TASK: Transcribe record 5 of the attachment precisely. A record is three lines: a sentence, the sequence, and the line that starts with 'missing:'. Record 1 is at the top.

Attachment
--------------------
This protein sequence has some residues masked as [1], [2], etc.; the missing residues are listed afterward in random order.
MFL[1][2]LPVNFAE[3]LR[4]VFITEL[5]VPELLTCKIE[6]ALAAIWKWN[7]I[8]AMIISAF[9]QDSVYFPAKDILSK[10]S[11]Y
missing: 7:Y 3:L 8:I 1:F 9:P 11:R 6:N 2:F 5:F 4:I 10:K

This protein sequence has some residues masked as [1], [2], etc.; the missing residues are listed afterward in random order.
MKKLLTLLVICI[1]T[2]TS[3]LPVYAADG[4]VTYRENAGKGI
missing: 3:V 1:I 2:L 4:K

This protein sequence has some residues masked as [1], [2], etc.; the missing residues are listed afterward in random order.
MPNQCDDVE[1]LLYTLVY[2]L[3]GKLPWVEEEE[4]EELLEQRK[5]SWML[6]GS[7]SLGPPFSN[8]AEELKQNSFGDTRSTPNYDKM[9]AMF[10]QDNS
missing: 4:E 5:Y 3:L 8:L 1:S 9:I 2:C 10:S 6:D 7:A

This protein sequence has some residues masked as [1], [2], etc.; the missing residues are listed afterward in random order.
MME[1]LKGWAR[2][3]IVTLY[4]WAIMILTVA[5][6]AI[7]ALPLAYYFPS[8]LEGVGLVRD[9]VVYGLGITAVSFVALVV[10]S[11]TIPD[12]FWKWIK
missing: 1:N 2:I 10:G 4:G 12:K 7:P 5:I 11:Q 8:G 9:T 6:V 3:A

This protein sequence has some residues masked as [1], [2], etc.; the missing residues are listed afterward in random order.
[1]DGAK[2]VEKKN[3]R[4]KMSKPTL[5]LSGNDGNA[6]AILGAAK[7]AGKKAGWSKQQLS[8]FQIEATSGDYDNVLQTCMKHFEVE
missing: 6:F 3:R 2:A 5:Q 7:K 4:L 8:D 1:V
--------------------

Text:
This protein sequence has some residues masked as [1], [2], etc.; the missing residues are listed afterward in random order.
[1]DGAK[2]VEKKN[3]R[4]KMSKPTL[5]LSGNDGNA[6]AILGAAK[7]AGKKAGWSKQQLS[8]FQIEATSGDYDNVLQTCMKHFEVE
missing: 6:F 3:R 2:A 5:Q 7:K 4:L 8:D 1:V